An intriguing year for Wayne Rooney. It started last October, shortly after the publication of the FourFourTwo Football Rich List 2010/11, when reports appeared that he was unhappy at Manchester United and might even consider joining their noisy but accommodating neighbours across the city. Pundits queued to declaim the end of Sir Alex Ferguson, Manchester United and society, until quite suddenly one day Rooney happily signed a contract extension paying him £200,000 per week. Cue another league title, followed by a summer of relaxation which appears to have done him the power of good, judging by his blistering start to the 2011/12 campaign. His new five-year contract has the potential to elevate Rooney above every footballer other than David Beckham, but he will have to spend significantly more time cultivating his off-field image if his wealth is ever to match England's favourite No 7. He remains on the books of Electronic Arts and the covers of their electronic games to be found on X-Boxes and Nintendos the world over. He also has a lucrative deal with Nike. Forbes recently estimated his annual income at about £12m. Not bad for a Croxteth lad – or, for that matter, anybody at all.
NOT AS RICH AS Johnny Depp (actor) £31.8m
82. John Ryan £28m
Doncaster Rovers (Last year £28m, 85th)
As a man who made his money in cosmetic surgery, John Ryan knows when a worrying droop requires surgery, and Doncaster Rovers' worrying form meant it was time for the chairman to excise Sean O'Driscoll from the manager's chair. It's only the second time that Donny have changed managers in 10 largely successful years. Ryan sold Cheshire-based cosmetic surgery company Transform in late 2002 for around £24m. Since 1998 he has also been chairman of the Rovers and at the end of the 2002-03 season he turned out for the team against Hereford and became the oldest player to have played in the Football League. Ryan, based in Knutsford, has spent a small fortune on Donny, but he is also making money through his property development activities.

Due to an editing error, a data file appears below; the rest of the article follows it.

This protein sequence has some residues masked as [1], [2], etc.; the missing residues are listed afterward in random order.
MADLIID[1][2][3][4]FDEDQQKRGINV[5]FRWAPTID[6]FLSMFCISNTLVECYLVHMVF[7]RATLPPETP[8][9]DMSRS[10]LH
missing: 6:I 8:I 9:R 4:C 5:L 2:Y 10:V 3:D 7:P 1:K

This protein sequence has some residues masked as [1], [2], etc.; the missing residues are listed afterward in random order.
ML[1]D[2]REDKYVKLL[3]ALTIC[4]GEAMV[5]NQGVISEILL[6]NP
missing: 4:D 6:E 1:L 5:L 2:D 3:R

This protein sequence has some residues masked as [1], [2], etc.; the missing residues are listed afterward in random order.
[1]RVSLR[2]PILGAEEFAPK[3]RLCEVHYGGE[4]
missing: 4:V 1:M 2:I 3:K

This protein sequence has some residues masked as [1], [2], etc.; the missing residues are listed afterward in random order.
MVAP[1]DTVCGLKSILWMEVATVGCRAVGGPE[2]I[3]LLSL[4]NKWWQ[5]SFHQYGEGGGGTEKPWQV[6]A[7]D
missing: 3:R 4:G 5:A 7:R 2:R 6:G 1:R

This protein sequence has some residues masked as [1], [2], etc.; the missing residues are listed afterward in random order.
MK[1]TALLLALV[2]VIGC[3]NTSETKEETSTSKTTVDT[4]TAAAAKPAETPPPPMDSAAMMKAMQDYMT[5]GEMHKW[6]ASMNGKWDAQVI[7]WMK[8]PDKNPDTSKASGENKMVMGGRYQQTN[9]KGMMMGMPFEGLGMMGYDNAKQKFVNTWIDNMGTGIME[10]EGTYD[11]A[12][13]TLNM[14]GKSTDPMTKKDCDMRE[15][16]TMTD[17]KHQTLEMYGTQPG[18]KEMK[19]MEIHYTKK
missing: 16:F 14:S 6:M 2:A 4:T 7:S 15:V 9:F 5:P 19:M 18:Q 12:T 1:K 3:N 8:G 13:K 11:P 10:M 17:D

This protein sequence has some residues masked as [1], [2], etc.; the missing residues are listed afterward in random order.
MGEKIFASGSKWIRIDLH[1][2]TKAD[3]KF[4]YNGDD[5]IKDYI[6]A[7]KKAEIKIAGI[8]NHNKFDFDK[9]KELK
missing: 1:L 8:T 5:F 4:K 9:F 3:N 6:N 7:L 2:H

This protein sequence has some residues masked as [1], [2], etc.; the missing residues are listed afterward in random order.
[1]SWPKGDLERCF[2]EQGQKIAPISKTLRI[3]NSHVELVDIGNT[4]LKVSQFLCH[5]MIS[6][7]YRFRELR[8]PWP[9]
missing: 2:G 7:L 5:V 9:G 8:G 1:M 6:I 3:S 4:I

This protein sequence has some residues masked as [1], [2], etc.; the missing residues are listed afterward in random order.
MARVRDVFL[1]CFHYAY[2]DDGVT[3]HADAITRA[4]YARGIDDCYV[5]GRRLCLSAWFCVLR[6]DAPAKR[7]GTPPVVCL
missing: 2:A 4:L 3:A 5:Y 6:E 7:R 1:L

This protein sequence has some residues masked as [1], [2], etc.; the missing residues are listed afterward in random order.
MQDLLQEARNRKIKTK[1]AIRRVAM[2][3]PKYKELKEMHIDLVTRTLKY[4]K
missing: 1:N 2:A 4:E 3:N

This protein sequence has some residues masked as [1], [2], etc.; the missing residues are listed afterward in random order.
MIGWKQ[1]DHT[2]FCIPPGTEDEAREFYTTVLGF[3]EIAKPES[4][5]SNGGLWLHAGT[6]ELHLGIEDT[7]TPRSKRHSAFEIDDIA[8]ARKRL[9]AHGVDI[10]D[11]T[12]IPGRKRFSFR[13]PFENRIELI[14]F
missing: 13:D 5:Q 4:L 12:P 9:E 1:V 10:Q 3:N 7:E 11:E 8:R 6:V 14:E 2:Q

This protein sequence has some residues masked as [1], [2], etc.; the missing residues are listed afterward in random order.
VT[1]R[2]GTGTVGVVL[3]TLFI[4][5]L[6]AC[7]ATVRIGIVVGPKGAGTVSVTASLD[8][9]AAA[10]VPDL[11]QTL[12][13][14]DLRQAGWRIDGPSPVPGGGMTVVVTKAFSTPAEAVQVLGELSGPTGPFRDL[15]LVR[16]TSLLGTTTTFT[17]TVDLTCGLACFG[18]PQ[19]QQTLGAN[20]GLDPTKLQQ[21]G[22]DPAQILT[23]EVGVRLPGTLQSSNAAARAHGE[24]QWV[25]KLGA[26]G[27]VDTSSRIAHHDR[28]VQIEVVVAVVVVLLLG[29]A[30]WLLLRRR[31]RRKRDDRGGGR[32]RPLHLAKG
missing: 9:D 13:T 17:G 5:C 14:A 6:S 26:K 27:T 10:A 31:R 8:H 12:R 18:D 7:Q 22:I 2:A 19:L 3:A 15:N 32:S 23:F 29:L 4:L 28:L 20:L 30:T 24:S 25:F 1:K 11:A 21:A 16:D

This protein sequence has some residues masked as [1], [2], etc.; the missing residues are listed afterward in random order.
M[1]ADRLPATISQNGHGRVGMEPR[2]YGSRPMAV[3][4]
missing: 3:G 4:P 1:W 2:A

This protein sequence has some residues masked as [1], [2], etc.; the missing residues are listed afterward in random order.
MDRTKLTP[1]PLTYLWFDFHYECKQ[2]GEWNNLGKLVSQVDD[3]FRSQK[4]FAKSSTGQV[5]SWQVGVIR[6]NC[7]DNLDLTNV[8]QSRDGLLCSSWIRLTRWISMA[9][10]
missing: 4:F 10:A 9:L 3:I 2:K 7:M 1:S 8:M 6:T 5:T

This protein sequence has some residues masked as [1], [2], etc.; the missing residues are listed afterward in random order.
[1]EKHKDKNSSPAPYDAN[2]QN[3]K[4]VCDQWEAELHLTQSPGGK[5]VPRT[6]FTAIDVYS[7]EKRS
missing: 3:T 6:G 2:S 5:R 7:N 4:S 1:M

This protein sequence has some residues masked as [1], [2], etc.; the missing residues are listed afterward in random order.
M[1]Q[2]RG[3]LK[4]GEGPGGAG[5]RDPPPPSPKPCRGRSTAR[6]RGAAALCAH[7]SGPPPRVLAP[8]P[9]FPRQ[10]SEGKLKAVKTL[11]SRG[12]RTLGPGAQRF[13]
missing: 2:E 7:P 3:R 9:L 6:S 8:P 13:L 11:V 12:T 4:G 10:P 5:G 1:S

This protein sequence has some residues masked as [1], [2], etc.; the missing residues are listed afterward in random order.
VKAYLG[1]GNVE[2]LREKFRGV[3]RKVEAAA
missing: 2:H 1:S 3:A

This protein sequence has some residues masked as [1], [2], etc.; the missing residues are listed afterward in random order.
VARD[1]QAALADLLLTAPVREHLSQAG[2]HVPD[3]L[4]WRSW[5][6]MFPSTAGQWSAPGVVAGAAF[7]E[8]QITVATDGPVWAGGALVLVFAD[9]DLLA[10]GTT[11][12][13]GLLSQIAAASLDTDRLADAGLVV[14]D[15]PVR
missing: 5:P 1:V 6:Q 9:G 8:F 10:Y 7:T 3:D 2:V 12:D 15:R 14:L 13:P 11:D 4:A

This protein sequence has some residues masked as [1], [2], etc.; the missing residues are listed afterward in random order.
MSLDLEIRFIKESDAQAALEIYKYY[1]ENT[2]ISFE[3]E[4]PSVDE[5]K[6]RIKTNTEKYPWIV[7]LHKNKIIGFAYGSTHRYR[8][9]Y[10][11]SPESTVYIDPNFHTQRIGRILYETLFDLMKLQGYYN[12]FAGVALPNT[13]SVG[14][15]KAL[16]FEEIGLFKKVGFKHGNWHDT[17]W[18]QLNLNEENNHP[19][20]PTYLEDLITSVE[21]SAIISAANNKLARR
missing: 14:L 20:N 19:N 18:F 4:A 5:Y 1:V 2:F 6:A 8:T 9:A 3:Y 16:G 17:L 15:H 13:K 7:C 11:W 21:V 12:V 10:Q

83. Sir Alex Ferguson £27m
Manchester United (Last year £26m, 89th)
It's hard to become an institution at an institution. Manchester United were already a behemoth, albeit an underachieving one, when Alex Ferguson arrived as manager in 1986; his achievements in the quarter-century since have seen him ranked along the immortal Matt Busby as a true legend of the club. The man later knighted by the Queen started his working career as an apprentice welder at Govan shipyard on the Clyde, but it's football where he showed his mettle. A single-minded centre-forward whose career peaked at Rangers, he found his true vocation as a manager, rising through East Stirling, St Mirren and Aberdeen – with whom he won domestic and European trophies – before arriving at Old Trafford. His four-year contract in 1996, the year in which his new young breed secured United's second Double in three years, was said to be worth £1m a year. Having opted out of retirement, he followed that with a three-year-contract worth £11m. His salary is now £3.6m a year. Ferguson's company, ACF Sports Promotions, shows just £82,000 of net assets. He made £1m from his autobiography and another £1m from a testimonial organised by his son, Jason. In September 2010 he made nearly £4m when the restaurant booking website, toptable.co.uk, was sold for £35m. With the revenue from his superhorse Rock of Gibraltar running into millions and his racing interests generally showing a clean pair of heels we value him at £27m.
83. Steven Gerrard £27m
Liverpool (Last year £22m, 94th)
In 2009 Steven Gerrard signed a four-year deal that will take him beyond his 33rd birthday and probably keep him a Liverpool player until the end of his career. At £140,000 a week, the contract made the captain the best-paid player at Anfield. With a lucrative deal with Adidas worth £1m a year, plus a tie-up with Lucozade, to add to his Liverpool wage, Gerrard is earning close to £9m a year – more than enough to allow him to invest in a friend's restaurant business as he has done with the Warehouse Kitchen & Bar, in Southport, close to his home. He has invested £5m of his millions in Merseyside and Dubai penthouse apartments. Steven Gerrard Promotions, his company showed £3.7m net assets in 2009-10.
85. Frank Lampard £26m
Chelsea (Last year £22m, 94th)